Sivo, J. M. and Acosta, A. J. and Brennen, C. E. and Caughey, T. K. (1993) The Influence of Swirl Brakes and a Tip Discharge Orifice on the Rotordynamic Forces Generated by Discharge-to-Suction Leakage Flows in Shrouded Centrifugal Pumps. In: Eleventh Workshop for Computational Fluid Dynamic Applications in Rocket Propulsion. NASA Conference Publication. Vol.1. No.CP-322. National Aeronautics and Space Administration , Washington, DC, USA, pp. 339-361. http://resolver.caltech.edu/CaltechAUTHORS:SIVcfdarp93
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Recent experiments conducted in the Rotor Force Test Facility at the California Institute of Technology have examined the effects of a tip leakage restriction and swirl brakes on the rotordynamic forces due to leakage flows on an impeller undergoing a prescribed circular whirl. The experiments simulate the leakage flow conditions and geometry of the Alternate Turbopump Design (ATD) of the Space Shuttle High Pressure Oxygen Turbopump and are critical to evaluating the pump's rotordynamic instability problems. Previous experimental and analytical results have shown that discharge-to-suction leakage flows in the annulus of a shrouded centrifugal pump contribute substantially to the fluid induced rotordynamic forces. Also, previous experiments have shown that leakage inlet (pump discharge) swirl can increase the cross-coupled stiffness coefficient and hence increase the range of positive whirl for which the tangential force is destabilizing. In recent experimental work, the present authors demonstrated that when the swirl velocity within the leakage path is reduced by the introduction of ribs or swirl brakes, then a substantial decrease in both the destabilizing normal and tangential forces could be achieved. Motivation for the present research is that previous experiments have shown that restrictions such as wear rings or orifices at pump inlets affect the leakage forces. Recent pump designs such as the Space Shuttle Alternate Turbopump Design (ATD) utilize tip orifices at discharge for the purpose of establishing axial thrust balance. The ATD has experienced rotordynamic instability problems and one may surmise that these tip discharge orifices may also have an important effect on the normal and tangential forces in the plane of impeller rotation. The present study determines if such tip leakage restrictions contribute to undesirable rotordynamic forces. Additional motivation for the present study is that the widening of the leakage path annular clearance and the installation of swirl brakes in the ATD has been proposed to solve its instability problems. The present study assesses the effect of such a design modification on the rotordynamic forces. The experimental apparatus consists of a solid or dummy impeller, a housing instrumented for pressure measurements, a rotating dynamometer and an eccentric whirl mechanism. The solid impeller is used so that leakage flow contributions to the forces are measured, but the main throughflow contributions are not experienced. The inner surface of the housing has been modified to accommodate meridional ribs or swirl brakes within the leakage annulus. In addition, the housing has been modified to accommodate a discharge orifice that qualitatively simulates one side of the balance piston orifice of the Space Shuttle ATD. Results indicate the detrimental effects of a discharge orifice and the beneficial effects of brakes. Plots of the tangential and normal forces versus whirl ratio show a substantial increase in these forces along with destabilizing resonances at some positive whirl ratios when a discharge orifice is added. When brakes are added, some of the detrimental effects of the orifice are reduced. For the tangential force, a plot versus whirl ratio shows a significant reduction and a destabilizing resonance appears to be eliminated. For the normal force, although the overall force is not reduced, again a destabilizing resonance appears to be eliminated.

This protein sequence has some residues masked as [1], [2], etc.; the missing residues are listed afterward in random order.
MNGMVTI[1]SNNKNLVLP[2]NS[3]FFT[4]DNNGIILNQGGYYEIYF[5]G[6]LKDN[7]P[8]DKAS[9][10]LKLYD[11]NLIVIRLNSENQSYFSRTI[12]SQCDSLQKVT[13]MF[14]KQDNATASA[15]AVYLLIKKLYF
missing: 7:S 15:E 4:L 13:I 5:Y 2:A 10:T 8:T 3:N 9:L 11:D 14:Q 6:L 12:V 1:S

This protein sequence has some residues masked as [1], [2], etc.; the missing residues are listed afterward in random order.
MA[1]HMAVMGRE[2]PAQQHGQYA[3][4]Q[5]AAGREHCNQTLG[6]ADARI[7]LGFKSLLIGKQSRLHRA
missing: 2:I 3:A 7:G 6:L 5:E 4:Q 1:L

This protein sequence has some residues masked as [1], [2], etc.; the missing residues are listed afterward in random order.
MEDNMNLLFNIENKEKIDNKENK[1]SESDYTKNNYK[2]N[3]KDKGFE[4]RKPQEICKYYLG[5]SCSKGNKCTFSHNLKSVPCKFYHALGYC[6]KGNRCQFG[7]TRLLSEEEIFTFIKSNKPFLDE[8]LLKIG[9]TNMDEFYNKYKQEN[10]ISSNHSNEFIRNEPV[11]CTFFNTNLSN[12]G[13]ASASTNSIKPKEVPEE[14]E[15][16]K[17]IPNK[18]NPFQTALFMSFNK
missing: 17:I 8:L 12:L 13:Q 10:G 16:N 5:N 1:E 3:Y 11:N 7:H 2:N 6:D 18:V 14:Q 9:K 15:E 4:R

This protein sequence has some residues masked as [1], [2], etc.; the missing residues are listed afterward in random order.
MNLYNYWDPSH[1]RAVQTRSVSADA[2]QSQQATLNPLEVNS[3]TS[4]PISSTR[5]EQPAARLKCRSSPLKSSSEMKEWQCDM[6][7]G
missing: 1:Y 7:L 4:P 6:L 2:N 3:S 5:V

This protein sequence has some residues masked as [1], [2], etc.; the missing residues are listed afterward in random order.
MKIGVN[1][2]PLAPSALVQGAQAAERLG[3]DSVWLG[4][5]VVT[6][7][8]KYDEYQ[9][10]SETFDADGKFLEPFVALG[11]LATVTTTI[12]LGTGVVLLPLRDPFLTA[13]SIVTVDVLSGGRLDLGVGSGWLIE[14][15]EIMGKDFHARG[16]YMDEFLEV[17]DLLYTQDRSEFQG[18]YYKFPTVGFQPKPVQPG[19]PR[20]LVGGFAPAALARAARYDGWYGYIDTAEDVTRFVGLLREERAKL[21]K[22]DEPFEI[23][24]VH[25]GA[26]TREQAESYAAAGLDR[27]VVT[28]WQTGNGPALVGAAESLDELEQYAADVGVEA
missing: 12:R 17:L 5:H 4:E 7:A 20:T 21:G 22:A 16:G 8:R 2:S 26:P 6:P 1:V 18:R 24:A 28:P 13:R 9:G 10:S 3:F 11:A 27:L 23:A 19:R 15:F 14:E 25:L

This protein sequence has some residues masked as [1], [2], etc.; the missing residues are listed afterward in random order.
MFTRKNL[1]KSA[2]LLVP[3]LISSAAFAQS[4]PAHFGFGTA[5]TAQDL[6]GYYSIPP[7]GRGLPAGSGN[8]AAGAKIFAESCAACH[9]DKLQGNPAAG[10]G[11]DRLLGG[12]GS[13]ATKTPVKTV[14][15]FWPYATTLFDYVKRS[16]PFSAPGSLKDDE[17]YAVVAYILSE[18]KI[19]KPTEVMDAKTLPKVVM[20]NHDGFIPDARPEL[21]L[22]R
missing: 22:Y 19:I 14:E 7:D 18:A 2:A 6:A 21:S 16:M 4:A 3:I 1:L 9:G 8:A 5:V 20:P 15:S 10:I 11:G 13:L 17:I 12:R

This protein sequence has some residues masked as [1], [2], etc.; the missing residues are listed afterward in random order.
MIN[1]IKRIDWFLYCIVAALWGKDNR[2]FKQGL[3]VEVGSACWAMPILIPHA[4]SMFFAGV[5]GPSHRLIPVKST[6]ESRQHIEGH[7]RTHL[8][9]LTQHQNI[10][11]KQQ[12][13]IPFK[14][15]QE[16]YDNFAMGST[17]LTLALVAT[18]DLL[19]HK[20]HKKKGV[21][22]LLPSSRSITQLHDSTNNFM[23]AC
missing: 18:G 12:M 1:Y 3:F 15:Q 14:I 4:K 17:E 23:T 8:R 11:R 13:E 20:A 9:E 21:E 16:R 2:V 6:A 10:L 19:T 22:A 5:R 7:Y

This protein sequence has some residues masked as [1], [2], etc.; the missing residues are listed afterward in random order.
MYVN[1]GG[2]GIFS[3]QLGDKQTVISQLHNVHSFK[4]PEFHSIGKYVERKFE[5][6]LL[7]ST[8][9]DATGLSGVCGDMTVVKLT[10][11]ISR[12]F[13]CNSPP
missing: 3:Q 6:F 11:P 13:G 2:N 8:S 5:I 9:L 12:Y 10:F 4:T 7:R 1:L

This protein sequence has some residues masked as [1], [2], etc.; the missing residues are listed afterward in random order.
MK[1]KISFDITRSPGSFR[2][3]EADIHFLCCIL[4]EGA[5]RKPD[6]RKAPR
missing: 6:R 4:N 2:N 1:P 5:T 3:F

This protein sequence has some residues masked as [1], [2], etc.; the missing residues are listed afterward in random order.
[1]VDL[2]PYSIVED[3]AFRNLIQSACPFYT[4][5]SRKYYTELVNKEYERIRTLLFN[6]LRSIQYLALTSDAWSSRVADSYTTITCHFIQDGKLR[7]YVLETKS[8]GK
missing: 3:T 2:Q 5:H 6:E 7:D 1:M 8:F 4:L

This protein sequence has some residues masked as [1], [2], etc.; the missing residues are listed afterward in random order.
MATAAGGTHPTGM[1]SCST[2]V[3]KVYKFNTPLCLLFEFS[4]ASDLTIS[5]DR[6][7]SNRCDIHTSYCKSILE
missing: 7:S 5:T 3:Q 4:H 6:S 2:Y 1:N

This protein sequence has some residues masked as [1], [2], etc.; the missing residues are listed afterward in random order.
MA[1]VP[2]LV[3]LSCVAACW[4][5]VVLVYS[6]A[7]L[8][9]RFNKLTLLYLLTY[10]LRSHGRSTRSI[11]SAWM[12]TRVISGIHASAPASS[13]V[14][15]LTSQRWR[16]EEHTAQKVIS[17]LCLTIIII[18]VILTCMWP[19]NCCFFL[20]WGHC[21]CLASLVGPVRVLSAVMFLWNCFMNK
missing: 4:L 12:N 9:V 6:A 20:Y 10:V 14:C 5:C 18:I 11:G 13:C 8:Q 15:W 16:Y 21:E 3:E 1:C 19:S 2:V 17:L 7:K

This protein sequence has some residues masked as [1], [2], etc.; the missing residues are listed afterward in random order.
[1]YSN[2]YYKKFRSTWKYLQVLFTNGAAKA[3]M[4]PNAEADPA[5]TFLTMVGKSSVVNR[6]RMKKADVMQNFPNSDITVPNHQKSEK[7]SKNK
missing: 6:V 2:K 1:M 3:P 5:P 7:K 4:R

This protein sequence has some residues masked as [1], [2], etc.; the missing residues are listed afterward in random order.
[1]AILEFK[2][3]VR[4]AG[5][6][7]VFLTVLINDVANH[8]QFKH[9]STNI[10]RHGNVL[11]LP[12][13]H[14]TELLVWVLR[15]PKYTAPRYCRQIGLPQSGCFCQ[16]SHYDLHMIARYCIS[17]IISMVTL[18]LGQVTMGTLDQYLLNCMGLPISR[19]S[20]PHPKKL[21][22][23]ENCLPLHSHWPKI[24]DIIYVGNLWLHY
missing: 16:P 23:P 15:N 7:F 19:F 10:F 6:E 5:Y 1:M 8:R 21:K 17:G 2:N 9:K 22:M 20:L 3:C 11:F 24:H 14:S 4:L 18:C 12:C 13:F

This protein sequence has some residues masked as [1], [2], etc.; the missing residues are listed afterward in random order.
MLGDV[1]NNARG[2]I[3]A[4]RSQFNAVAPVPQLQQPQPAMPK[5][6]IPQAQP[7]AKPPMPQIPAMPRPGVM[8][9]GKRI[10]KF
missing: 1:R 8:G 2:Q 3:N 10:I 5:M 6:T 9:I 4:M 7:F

|Item Type:||Book Section|
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|Deposited By:||Christopher Brennen|
|Deposited On:||01 Nov 2004|
|Last Modified:||26 Dec 2012 08:39|
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